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Do you like to use videos in your classes, but have a difficult time finding the one on YouTube that is at the right level for your students? Then search no more! Just use English central.
Keep on reading to find out more about this valuable teaching resource.
English Central: YouTube for English Teaching!
Kids as well as adults love videos and they make excellent language teaching tools. The only problem is that many of the videos on YouTube are too difficult, especially for beginners.
However, there is a good option! English Central. You can search by level and find just about anything you could possibly want. Keep reading for how I use English Central in my own ESL classes in South Korea.
A Listening and Speaking Activity
Skills: Listening/ Speaking
Time: 10-15 minutes
Level: Beginner to Advanced
Materials Required: Internet connection
English Central is YouTube for language learners. There is premium content and functionality, but you can enjoy many features for free. YouTube has subtitles on some videos, but English Central takes it to the next level. The videos have been curated and organized by level, topic, and/ or language skill and each video is segmented for easy replay of a chunk of speech. Students can also click on a single word to hear it pronounced slowly and clearly.
One activity you can use English Central for is pronunciation. Have your student listen to a clip and repeat. The videos for young learners are fairly simple, with slow, and clear speech. You can pause after each phrase or sentence and repeat as needed.
Begin by playing the entire clip from ELS Englishcentral once or twice. Then, replay the clip bit by bit for the student to repeat. Each clip is a short story, so you can also watch and discuss and/or summarize a clip as a 120-90-60 fluency activity.
Procedure for Using English Central Videos:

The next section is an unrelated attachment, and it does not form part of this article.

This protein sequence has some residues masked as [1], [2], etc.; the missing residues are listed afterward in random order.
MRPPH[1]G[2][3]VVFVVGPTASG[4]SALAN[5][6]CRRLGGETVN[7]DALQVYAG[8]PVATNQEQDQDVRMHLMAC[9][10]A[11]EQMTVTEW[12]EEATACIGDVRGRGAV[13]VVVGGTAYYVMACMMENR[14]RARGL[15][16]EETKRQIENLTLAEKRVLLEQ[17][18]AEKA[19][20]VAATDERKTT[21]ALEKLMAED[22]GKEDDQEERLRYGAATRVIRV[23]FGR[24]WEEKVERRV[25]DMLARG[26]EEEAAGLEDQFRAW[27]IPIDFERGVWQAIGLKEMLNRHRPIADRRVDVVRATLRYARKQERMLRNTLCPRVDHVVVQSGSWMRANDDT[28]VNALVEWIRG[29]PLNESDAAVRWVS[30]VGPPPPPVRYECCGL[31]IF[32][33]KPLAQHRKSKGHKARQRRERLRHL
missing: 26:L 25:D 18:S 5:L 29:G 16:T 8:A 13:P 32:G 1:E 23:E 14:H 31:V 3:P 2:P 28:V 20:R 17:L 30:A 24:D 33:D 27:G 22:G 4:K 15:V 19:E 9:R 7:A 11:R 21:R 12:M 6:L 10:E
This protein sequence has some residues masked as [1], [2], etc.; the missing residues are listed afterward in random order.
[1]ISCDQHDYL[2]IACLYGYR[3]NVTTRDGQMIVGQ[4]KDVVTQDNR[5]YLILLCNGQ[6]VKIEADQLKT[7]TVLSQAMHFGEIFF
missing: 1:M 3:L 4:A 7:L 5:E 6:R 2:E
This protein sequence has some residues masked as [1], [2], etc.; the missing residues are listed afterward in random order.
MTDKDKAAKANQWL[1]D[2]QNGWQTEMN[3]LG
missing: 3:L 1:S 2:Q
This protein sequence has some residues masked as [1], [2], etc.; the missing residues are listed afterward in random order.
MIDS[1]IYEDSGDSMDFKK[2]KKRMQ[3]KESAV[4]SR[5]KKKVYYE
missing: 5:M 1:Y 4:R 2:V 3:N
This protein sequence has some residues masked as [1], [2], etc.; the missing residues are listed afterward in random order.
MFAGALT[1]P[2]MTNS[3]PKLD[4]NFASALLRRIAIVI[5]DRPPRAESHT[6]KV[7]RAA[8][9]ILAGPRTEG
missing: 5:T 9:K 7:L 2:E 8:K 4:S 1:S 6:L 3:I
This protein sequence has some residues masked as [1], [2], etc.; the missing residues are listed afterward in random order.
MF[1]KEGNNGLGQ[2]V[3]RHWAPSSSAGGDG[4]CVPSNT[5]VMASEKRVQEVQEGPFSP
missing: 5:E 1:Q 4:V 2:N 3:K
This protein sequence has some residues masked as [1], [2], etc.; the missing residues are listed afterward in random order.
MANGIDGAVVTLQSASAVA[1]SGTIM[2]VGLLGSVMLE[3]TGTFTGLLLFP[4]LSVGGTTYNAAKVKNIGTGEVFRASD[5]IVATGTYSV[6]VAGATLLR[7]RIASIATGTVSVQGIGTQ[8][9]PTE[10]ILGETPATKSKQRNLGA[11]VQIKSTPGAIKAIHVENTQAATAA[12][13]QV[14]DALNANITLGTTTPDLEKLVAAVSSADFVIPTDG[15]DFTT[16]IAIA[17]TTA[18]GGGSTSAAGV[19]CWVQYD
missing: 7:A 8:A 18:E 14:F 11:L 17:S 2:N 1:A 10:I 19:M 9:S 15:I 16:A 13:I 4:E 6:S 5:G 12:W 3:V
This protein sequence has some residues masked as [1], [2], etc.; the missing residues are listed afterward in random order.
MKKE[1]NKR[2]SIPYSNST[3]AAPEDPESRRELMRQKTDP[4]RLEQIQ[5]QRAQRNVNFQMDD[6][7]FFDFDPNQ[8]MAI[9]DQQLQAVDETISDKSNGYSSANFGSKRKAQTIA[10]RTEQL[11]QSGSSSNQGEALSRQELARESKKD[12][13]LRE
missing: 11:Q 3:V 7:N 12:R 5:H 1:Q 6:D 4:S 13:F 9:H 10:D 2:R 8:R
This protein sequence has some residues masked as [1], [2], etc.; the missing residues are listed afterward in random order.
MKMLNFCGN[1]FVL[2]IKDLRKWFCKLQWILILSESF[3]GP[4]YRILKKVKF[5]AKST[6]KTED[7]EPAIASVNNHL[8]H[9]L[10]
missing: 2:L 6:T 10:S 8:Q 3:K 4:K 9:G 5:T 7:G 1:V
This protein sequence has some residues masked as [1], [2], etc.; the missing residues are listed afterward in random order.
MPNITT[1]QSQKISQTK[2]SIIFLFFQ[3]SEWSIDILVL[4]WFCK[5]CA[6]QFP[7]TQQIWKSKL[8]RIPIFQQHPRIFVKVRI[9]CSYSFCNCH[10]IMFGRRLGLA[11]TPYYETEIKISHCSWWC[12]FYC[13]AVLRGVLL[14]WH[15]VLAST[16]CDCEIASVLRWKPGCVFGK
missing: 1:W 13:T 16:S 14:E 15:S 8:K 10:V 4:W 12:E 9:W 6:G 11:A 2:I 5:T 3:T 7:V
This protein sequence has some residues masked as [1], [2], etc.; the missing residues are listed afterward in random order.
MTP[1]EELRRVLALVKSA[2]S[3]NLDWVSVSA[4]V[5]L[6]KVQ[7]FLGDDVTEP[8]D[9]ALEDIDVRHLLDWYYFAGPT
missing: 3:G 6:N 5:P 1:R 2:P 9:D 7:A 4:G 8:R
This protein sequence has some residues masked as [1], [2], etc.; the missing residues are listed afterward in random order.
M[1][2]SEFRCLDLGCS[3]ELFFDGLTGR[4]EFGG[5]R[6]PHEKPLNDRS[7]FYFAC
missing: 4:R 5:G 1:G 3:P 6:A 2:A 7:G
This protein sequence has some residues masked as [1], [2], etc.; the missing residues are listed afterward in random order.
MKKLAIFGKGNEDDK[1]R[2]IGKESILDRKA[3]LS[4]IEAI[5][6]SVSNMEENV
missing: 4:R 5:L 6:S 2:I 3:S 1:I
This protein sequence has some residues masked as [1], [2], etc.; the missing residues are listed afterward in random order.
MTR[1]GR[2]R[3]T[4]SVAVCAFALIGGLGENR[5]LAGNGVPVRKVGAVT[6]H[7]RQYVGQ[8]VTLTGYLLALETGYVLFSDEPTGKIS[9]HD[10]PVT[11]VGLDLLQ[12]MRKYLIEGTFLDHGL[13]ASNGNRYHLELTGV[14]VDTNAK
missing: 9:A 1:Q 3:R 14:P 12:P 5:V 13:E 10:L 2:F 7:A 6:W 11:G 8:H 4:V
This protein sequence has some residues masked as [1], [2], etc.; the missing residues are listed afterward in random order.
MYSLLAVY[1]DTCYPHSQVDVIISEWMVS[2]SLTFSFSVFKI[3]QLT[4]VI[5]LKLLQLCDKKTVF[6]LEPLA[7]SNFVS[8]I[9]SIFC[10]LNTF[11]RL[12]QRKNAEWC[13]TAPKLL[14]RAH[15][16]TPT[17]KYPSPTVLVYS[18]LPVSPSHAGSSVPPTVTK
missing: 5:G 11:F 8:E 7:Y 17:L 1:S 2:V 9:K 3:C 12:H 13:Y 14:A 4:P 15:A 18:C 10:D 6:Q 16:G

- Make sure you will have an internet connection during your class.
- Select a video in advance or let your student choose one. There are “courses” which are sets of related videos, which you can work through in a series.
- Play the entire clip once or twice.
- Play one segment (sentence or phrase) at a time and have the student repeat, trying to copy the pronunciation.
- End by watching the entire clip one more time and discussing and/ or summarizing.
Like this ESL Speaking and Listening Activity?
It’s from the book, 39 Awesome 1-1 ESL Activities: For Kids (7-13). There are 38 more fun, engaging and interesting ESL activities for private classes with kids. It’ll make the Moms happy and your lesson planning easy, guaranteed. And of course, happy moms = more money in your pocket at the end of the month
You can get the book in both digital and print formats on Amazon. Have dozens of top-quality private teaching activities at your fingertips wherever you go. Lesson planning at your favourite coffee shop? No problem.
Or, keep a copy on the bookshelf in your office to help you out with some fun, engaging activities for your students. Trust me, your students won’t know that you picked up this book, but what they will know is that your classes are just way more interesting! And, of course, this means happy parents too, right?
Are you ready to get your copy of the book today? Check it out over on Amazon, but only if you want to get yourself some more ESL awesome in your life:
Office Vocabulary Practice with English Central
Check out this short example video of what you can find on EnglishCentral:
Are there Any YouTube ESL Lessons that You Recommend?
Okay, so if you’ve checked out English Central but didn’t really find something that you liked, Are there YouTube ESL channels that are particularly good?
As a teacher, you can check out videos made for teachers by teachers. However, if you want to use a video in class to show your students, then your best bet will be videos made for English language learners. You should be able to find on any topic, grammar point or vocabulary set.
Here are some of my top picks for YouTube ESL Lessons.
Have your Say about English Central
What are your thoughts about using English Central in your classes? Leave a comment below and let us know your thoughts. Better than YouTube, or not so much?
Also be sure to give this article a share on Facebook, Twitter, or Pinterest. It’ll help other busy teachers, like yourself find this useful resource.